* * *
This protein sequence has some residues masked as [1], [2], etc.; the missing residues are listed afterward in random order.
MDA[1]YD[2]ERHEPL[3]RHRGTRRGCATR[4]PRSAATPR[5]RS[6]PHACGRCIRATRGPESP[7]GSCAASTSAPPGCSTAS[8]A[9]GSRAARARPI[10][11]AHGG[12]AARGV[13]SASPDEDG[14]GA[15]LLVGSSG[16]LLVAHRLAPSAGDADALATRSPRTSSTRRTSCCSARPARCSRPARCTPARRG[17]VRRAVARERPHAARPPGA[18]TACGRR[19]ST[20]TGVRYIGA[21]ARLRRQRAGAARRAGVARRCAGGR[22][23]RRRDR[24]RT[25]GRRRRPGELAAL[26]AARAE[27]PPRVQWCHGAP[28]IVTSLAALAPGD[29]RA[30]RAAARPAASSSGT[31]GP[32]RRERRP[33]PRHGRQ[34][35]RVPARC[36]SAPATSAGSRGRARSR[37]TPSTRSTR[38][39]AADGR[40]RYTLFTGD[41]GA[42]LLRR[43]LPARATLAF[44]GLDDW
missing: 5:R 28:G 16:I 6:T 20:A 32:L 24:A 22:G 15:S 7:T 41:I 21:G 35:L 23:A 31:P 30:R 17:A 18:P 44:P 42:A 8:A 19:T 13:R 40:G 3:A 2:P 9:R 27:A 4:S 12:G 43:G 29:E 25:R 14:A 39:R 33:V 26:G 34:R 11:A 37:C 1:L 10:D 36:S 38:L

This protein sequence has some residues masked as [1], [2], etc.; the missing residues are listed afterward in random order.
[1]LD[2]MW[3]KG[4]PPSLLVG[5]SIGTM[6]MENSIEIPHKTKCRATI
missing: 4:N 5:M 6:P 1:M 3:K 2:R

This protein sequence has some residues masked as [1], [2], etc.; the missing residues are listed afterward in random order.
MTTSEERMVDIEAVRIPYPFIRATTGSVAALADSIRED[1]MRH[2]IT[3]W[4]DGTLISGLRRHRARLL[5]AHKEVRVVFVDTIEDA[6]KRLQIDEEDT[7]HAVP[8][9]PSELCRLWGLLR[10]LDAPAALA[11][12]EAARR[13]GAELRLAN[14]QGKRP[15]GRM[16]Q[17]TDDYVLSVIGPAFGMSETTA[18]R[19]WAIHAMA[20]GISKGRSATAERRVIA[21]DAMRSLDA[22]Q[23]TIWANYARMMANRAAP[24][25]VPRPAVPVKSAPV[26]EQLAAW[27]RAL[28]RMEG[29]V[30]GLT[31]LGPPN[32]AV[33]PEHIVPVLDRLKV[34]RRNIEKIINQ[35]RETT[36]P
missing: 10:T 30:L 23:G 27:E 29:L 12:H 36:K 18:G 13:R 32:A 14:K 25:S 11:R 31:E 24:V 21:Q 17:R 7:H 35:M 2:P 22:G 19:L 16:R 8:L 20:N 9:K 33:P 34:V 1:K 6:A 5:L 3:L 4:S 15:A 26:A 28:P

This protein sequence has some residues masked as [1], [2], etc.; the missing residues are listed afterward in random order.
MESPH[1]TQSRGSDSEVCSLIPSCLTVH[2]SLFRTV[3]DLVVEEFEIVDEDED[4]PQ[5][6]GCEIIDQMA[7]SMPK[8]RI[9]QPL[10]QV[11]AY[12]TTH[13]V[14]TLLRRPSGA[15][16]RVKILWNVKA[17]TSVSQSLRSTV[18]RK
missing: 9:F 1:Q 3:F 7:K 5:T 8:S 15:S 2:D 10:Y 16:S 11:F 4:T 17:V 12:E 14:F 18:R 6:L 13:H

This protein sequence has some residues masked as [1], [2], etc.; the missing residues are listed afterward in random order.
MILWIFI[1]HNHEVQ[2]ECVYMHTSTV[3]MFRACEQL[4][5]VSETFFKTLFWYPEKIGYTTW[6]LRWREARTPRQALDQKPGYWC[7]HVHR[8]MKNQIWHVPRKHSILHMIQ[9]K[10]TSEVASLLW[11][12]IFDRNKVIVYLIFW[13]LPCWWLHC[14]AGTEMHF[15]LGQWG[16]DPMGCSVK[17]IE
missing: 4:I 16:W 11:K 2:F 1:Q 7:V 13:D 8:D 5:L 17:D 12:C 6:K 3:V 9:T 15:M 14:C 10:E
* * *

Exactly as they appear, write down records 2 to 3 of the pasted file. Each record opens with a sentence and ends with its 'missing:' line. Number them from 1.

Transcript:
This protein sequence has some residues masked as [1], [2], etc.; the missing residues are listed afterward in random order.
[1]LD[2]MW[3]KG[4]PPSLLVG[5]SIGTM[6]MENSIEIPHKTKCRATI
missing: 4:N 5:M 6:P 1:M 3:K 2:R

This protein sequence has some residues masked as [1], [2], etc.; the missing residues are listed afterward in random order.
MTTSEERMVDIEAVRIPYPFIRATTGSVAALADSIRED[1]MRH[2]IT[3]W[4]DGTLISGLRRHRARLL[5]AHKEVRVVFVDTIEDA[6]KRLQIDEEDT[7]HAVP[8][9]PSELCRLWGLLR[10]LDAPAALA[11][12]EAARR[13]GAELRLAN[14]QGKRP[15]GRM[16]Q[17]TDDYVLSVIGPAFGMSETTA[18]R[19]WAIHAMA[20]GISKGRSATAERRVIA[21]DAMRSLDA[22]Q[23]TIWANYARMMANRAAP[24][25]VPRPAVPVKSAPV[26]EQLAAW[27]RAL[28]RMEG[29]V[30]GLT[31]LGPPN[32]AV[33]PEHIVPVLDRLKV[34]RRNIEKIINQ[35]RETT[36]P
missing: 10:T 30:L 23:G 27:E 29:L 12:H 36:K 18:G 13:R 32:A 14:K 25:S 11:R 31:E 24:V 21:Q 17:R 7:H 35:M 2:P 22:G 19:L 16:R 8:L 20:N 9:K 33:P 34:V 1:K 6:A 5:L 3:L 4:S 15:A 26:A 28:P